DMK – the glue or the tipping point?
Baalu has the unenviable job of representing DMK to create consensus in finalising the Opposition’s Presidential candidate as well as prevent a demonstration of division in the Opposition ranks, all the while managing to keep its good friend from Bengal in good humour.
The July 18 Presidential election could be viewed as a significant political opportunity for the DMK or rather its president MK Stalin. As of now, the DMK appears to be caught between its ‘loyal’ ally, the Congress and the newfound friend Trinamool Congress in the race for the Presidential election. Stalin had deputed his party treasurer TR Baalu for Wednesday’s meeting called for by TMC chief and West Bengal Chief Minister Mamata Banerjee. Baalu has the unenviable job of representing DMK to create consensus in finalising the Opposition’s Presidential candidate as well as prevent a demonstration of division in the Opposition ranks, all the while managing to keep its good friend from Bengal in good humour.
Presumably, it was the same reason the Congress also deputed a couple of its envoys for Mamata’s meeting. That said, the complicated nature of the Opposition could come as a blessing in disguise for Stalin and Co. Given its limited aspirations, the DMK could once again play the role of the glue holding the non-BJP Opposition intact – just like his father M Karunanidhi did over a decade ago, when he had successfully proposed Pratibha Patil for the President during the UPA-I as a member of a ruling coalition.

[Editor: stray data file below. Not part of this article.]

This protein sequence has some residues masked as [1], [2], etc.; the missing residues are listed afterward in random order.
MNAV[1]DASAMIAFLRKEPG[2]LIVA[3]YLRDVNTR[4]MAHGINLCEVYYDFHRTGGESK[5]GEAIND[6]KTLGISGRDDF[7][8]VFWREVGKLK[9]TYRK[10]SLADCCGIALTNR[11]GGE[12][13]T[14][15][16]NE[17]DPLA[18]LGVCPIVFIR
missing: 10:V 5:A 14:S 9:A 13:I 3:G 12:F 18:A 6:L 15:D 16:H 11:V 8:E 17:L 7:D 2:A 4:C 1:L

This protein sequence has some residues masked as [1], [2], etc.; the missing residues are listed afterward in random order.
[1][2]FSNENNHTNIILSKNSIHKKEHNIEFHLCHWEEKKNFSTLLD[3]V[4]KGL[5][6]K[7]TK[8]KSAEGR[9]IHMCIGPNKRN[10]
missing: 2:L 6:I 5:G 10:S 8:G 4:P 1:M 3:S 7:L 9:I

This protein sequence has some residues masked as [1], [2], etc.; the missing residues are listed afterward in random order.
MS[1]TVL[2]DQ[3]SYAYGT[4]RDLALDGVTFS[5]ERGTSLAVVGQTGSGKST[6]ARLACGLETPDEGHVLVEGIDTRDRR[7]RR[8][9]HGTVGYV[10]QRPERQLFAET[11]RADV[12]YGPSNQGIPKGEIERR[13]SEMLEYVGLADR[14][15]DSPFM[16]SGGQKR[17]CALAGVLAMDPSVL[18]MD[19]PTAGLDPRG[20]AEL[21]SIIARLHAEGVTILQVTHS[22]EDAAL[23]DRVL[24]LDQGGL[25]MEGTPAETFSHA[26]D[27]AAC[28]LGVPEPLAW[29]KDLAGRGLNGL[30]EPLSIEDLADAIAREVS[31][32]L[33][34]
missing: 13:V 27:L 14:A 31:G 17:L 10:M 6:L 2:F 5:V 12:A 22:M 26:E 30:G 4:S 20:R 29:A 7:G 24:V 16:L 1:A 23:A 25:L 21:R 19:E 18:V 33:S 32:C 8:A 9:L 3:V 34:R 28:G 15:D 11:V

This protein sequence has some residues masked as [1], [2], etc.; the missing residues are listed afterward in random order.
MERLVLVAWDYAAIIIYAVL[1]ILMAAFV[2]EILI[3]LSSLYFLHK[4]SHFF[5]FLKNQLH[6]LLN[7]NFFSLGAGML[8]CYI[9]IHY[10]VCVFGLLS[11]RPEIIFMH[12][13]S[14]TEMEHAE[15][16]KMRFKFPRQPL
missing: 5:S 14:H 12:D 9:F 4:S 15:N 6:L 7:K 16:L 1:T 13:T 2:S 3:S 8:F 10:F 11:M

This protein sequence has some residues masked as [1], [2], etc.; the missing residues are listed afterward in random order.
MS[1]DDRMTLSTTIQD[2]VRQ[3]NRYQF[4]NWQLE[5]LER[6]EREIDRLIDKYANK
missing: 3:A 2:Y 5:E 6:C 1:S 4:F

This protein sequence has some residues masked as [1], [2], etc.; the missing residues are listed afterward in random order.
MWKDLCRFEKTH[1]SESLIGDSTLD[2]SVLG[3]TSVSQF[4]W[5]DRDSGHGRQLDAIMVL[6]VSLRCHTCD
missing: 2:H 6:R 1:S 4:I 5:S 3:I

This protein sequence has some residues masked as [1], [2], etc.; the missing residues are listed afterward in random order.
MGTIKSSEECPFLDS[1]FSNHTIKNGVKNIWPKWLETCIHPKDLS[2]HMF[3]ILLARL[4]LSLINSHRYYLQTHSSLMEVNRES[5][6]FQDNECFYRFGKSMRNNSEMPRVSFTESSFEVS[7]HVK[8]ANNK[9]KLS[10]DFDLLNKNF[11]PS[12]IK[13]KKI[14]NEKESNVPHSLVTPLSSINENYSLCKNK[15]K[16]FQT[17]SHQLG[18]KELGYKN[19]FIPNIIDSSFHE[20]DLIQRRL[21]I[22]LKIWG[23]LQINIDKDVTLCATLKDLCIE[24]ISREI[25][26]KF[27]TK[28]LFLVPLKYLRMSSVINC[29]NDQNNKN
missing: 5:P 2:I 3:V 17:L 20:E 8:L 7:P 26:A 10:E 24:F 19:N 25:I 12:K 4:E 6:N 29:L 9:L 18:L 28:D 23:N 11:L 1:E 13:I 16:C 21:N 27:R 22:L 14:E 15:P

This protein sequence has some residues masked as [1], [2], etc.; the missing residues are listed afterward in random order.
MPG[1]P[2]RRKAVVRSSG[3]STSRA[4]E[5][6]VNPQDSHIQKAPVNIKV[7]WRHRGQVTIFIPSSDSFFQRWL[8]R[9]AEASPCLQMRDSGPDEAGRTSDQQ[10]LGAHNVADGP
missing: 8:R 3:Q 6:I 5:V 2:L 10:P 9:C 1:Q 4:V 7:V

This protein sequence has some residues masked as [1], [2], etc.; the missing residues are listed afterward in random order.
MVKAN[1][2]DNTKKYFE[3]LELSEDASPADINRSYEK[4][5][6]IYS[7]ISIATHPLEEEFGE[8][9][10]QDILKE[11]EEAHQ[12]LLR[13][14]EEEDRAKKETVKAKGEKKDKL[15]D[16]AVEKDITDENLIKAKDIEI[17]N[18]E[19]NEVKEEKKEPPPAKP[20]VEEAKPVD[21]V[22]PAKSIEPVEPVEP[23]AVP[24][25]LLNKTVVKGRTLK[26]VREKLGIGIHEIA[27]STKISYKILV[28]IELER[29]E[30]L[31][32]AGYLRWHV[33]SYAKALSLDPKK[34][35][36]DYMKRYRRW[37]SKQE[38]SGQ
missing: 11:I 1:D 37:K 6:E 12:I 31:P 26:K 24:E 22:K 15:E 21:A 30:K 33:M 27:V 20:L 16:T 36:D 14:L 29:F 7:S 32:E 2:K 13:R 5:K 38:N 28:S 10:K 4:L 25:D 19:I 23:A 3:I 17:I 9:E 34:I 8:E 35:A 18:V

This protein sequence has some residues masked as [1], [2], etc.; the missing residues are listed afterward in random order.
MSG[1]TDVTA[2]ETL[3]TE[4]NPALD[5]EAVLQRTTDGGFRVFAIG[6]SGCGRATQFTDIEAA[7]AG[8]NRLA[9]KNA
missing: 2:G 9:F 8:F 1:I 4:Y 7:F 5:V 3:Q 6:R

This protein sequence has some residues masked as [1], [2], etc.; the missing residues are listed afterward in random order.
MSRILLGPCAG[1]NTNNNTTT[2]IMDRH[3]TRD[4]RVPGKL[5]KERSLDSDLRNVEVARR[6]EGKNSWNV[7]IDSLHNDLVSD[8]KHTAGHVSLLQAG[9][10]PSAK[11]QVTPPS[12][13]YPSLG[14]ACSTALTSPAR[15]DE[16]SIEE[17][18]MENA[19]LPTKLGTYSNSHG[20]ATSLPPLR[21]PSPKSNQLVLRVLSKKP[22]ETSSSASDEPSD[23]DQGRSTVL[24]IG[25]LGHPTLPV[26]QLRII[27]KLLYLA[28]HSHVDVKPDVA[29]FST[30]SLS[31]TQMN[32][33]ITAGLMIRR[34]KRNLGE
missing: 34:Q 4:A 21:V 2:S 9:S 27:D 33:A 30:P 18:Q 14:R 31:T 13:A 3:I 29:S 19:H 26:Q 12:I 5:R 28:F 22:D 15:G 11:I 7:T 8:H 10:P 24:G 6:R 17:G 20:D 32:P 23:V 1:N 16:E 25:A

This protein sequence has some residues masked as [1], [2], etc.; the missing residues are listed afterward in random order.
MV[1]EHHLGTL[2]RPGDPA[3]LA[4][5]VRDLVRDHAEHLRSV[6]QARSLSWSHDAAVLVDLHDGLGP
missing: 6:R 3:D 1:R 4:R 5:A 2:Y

Though the wheels of politics have turned a full cycle and the electoral arithmetic has changed in toto in India since then, DMK, as the third largest party in the Lok Sabha with 24 MPs and a 10-MP strong party in the Rajya Sabha, cannot be blamed if it chooses to capitalise on the opportunity to demonstrate its leverage as a crucial player in a national political event like the Presidential race. Even a layman’s understanding of the relevance of TMC and AICC in Tamil Nadu would suggest that the Congress would be the obvious choice of Anna Arivalayam, should it find itself in a cliffhanger between Sonia and Mamata. However, the DMK is in no haste to reveal all its cards now.
The party, which issued a rallying call for an All India Social Justice Federation to consolidate the secular and social justice parties, has conveyed enough through its leaders that demonstrating a united Opposition is of much higher priority than choosing to side with friends. Needless to say, there is a catch in the whole episode. The entire plan of the Opposition could come a cropper, if Naveen Patnaik’s BJD and Jagan Reddy’s YSRCP tilt in favour of the ruling alliance, which would give enough numerical advantage to the BJP in the race to capture the Raisina Hills.
Hypothetically, should Stalin consider backing an apolitical candidate fielded by the BJP on social justice grounds, for other considerations, which is not even a remote possibility at this juncture, it could only prove to be an entirely new and tricky political manoeuvre for him in the current scheme of things.
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